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By The Way – July 2017

New highs!  The S&P 500, Russell 2000, Dow and Dow Transports, (that’s a Dow theory buy signal by the way), have all made new highs, yet almost all the commentary I read focuses on the reasons the market is overvalued (including I might add my own most recent letter).  The concerns expressed are mostly well-reasoned and rational, but are contradicted by the continuing strength of the market.  It seems to me that we are nearing an inflection point where either the bull or bear case will prevail.  I believe the matter will be resolved when there is a clearer picture of economic and earnings growth globally, and in particular in the U.S.  There is a “Goldilocks” theory that believes a slow but steady increase in GDP and inflation, much as we have experienced recently, is sufficient to support higher stock markets.  While I appreciate that hypothesis, I would feel much more comfortable if some of the Trump proposals with regard to tax reform and fiscal stimulus actually come to fruition.  Given the gridlock we are witnessing in Washington, confidence in a positive outcome is difficult to maintain.  Time is of the essence if we are to see legislation passed this year that will have a positive economic impact in 2018.  Unfortunately, we have three big issues to be dealt with in a short space of time; healthcare reform (the Republicans had to drag John McCain, an 80 year old with brain cancer, out of the hospital and across the country just to pass a bill that only allowed debate on healthcare to begin); a debt ceiling increase and budget resolution; and tax reform.  Volumes could be written about the behind-the-scenes bargaining in Congress, but here is one of my current favorites:  Republican leadership is thinking of attaching the debt ceiling and budget bill to a popular bill that provides healthcare to veterans, in order to make passage easier than if brought to a vote on its own.  The Trump administration’s lack of leadership, weak approval rating and numerous distractions are certainly not helping move matters forward, and are indeed counterproductive.  We watch in awe, and hope for the best.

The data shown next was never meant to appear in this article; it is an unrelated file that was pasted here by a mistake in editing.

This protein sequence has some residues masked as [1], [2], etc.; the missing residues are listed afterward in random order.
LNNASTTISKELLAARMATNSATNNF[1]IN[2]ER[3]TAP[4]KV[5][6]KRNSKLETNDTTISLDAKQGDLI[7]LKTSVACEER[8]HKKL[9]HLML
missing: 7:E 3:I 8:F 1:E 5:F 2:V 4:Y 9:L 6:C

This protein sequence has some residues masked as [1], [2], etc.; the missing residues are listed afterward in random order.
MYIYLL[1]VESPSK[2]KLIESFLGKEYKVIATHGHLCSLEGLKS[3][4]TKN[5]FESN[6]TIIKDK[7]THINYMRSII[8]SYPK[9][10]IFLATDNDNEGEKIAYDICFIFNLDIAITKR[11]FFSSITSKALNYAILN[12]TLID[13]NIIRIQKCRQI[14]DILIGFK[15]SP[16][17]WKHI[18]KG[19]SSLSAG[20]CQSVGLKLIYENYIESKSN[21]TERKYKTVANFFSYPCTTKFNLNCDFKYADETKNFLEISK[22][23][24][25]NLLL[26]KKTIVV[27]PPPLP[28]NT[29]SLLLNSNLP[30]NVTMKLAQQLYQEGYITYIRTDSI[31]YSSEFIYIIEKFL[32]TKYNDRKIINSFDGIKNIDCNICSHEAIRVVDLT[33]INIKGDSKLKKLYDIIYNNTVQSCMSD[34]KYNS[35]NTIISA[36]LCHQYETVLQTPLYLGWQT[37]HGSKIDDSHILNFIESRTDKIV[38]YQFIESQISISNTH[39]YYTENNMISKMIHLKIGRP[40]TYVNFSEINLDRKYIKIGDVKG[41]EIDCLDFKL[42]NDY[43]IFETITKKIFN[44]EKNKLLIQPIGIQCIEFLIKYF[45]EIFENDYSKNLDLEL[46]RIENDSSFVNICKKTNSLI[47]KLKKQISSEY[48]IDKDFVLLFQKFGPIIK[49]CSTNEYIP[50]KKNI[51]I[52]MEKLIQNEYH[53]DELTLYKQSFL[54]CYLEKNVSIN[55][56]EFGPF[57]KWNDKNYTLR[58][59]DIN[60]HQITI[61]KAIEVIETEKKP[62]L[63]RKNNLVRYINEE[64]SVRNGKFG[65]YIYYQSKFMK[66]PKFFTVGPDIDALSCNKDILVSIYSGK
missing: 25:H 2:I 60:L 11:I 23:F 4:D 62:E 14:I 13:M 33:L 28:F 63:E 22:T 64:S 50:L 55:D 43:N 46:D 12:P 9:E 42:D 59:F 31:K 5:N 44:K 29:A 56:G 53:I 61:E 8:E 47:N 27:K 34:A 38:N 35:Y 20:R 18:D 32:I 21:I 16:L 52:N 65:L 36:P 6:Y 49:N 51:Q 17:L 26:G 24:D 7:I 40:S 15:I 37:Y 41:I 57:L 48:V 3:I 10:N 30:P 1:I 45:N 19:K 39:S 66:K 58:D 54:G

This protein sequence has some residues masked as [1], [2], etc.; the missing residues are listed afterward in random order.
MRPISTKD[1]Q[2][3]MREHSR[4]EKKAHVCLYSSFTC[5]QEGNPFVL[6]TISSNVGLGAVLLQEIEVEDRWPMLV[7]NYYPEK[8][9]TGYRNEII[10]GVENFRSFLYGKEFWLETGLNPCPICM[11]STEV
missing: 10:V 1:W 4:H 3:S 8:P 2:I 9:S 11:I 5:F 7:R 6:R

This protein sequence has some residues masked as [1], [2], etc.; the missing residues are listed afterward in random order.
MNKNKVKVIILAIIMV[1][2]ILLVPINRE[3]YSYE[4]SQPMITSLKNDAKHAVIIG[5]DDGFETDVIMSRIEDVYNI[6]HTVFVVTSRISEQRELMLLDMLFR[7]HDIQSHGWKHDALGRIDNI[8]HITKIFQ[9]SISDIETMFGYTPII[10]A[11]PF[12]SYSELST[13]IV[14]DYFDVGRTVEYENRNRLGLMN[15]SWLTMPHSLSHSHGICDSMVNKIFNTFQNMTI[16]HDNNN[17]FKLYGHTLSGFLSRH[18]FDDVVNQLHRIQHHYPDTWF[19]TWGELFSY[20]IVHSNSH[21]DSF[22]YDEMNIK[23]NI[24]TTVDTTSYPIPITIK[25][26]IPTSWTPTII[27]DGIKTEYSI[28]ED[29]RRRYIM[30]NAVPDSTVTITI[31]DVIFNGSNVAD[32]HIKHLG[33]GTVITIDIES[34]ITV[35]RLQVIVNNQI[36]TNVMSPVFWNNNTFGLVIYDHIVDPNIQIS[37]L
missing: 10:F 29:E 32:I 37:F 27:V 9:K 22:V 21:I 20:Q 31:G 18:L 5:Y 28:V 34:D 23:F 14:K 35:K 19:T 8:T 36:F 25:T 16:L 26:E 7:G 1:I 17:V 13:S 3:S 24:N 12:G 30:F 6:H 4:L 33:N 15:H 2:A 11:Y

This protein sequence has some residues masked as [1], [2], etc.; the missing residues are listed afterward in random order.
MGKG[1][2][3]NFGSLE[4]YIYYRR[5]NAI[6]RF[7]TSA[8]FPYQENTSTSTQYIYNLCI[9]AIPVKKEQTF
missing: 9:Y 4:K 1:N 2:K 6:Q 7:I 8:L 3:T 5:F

Unfortunately, central bank policies have once again become a significant factor causing short term market volatility.  Every meeting, every speech, every press conference is scrutinized and dissected for any nuance that would suggest the direction of policy.  And it’s not just the Fed, but the European Central Bank, The Bank of England, The Bank of Japan and The People’s Bank of China also come under the microscope.  In my opinion, this is a poor usage of time and energy.  Let’s accept the fact that we have passed the point of maximum monetary stimulus.  Central banks are still being accommodative, but the longer-term direction is now toward less stimulation.  It will happen in fits and starts, but barring significant economic weakness (which we certainly don’t want to see) policy will be gradually more restrictive.  We should ignore the short-term unpredictability, and accept that the huge injections of liquidity we experienced post the 2008 crisis are things of the past.

Closer to home, there is no doubt housing prices were out of control in Canada, particularly in Toronto and Vancouver, and that the amount of household debt is what could be described as excessive.  However, we now have every level of government, banks, myriad institutions, and regulations all piling on to correct the perceived problem.  In addition the Bank of Canada raised its regulated interest rate with a consequent effect on mortgage rates.  As the old saying goes, “The cure can often be worse than the disease”.  One doesn’t need a long memory to recall what a collapse in the housing market did to the U.S. economy less than a decade ago.  I am sincerely concerned that those in power are not paying sufficient attention to possible “unintended consequences” if their new rules lead to a debt crises for individual home owners and trigger a serious decline in financial markets and the overall economy.

STCA Canada New Housing Price Index (normalized to 100) & YoY%


Enough of my ranting, it remains a bull market.  We will proceed accordingly, until otherwise informed.

This document may contain certain forward-looking statements. These statements may relate to future events or future performance and reflect management’s current expectations. Such forward-looking statements reflect management’s current beliefs and are based on information currently available to management. Although the forward-looking statements are based upon what management believes to be reasonable assumptions, there can be no assurance that actual results will be consistent with these forward-looking statements. Neither the Funds nor their respective managers assume any obligation to update or revise any forward-looking statement to reflect new events or circumstances. Actual results may differ materially from any forward-looking statement. Historical results and trends should not be taken as indicative of future operations. The Fund is not guaranteed, its value changes frequently and past performance may not be repeated. Unless otherwise indicated and except for returns for period less than one year, the indicated rates of return are the historical annual compounded total returns including changes in security value. All performance data take into account distributions or dividends paid to unit holders but do not take into account sales, redemption, distribution or optional charges or income taxes payable by any security holder that would have reduced returns.

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